If you’re just now waking up and wondering what exactly happened in Game 3 of the World Series, you’re not alone. After seven hours, 20 minutes and 18 innings there’s quite a bit to unpack. The short version is that the Los Angeles Dodgers defeated the Boston Red Sox, 3-2, giving LA a chance at evening the series at two apiece in Game 4 on Saturday night.
Yet not everyone has fully recovered from the marathon that was Game 3. The Internet certainly hasn’t. It’s now become a place divided by those who witnessed each glorious inning and those are still piecing together how it stretched on for so long.
Here’s a snapshot of Baseball Twitter following the longest game in World Series history:
i hope they just go ahead and start game 4 in the 9th inning and go from there
— Shea Serrano (@SheaSerrano) October 27, 2018
Ken Burns just turned it off. Too long.
— Mark Whicker (@MWhicker03LANG) October 27, 2018
@joe_sheehan: “If you’ve gone to bed, turn the game back on!”>
Wow, I must have missed a good ending after I went to bed at the end of the 8th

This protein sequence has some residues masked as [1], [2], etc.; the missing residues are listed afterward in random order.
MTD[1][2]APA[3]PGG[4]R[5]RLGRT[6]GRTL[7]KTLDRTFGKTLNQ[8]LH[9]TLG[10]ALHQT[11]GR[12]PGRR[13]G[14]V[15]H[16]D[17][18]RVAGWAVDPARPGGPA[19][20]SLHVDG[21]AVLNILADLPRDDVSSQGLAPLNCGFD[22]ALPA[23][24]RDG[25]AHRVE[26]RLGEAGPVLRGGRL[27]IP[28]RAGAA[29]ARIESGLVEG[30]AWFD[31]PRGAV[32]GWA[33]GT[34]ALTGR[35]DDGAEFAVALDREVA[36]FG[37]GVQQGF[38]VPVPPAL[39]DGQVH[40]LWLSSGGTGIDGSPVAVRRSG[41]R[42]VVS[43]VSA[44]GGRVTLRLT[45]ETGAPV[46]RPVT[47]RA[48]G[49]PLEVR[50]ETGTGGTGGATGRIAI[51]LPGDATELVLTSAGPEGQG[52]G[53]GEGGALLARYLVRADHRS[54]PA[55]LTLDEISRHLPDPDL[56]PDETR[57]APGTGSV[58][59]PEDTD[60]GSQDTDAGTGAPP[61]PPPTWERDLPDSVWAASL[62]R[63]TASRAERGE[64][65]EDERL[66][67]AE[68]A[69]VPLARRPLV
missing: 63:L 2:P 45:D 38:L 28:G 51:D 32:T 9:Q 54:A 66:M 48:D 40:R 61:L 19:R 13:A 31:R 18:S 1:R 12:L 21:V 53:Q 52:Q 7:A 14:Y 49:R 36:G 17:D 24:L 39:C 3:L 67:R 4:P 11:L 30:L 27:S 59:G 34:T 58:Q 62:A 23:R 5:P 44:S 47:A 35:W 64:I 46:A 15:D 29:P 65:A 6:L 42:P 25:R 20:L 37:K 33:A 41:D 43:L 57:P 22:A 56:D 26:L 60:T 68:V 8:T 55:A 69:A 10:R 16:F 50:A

HOLY HELL WHAT HAPPENED
— Rany Jazayerli (@jazayerli) October 27, 2018
— Lauren Holly (@LaurenHolly) October 27, 2018
My favorite thing the morning after an 18-inning #WorldSeries game is to try to figure out what all of those frustrated game reaction tweets were actually about…
— Ben McKee (@BenMcKee) October 27, 2018
Mad respect for the Red Sox, it takes two full games to just get “one” win over those %*@$ers. FWIW, my last memory pre sleep was getting out of the top of the 18th. Let’s make it 2-2 tonight. #GoDodgers
— Chuck Todd (@chucktodd) October 27, 2018
— Jason Gay (@jasongay) October 27, 2018
Woke up this morning legitimately wondering if the World Series game was still on.
— Tricia Whitaker (@TriciaWhitaker) October 27, 2018
And that’s barely scratching the surface of the levels of madness that took place in Los Angeles on Friday night. There’s still Ian Kinsler’s stomach-turning error in the 13th inning, Jackie Bradley Jr. launching a home run off Kenley Jansen in the eighth inning to tie the game and Walker Buehler’s wizardry on the mound in his World Series start.
All of it led to an instant classic of a ballgame that would be thrilling to rewatch if doing so didn’t take longer than a flight from New York to London.
Thankfully, it doesn’t seem like the Internet will be forgetting about this game anytime soon.
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Blake Schuster is a writer for Yahoo Sports. Have a tip? Email him at email@example.com or follow him on Twitter! Follow @Schustee
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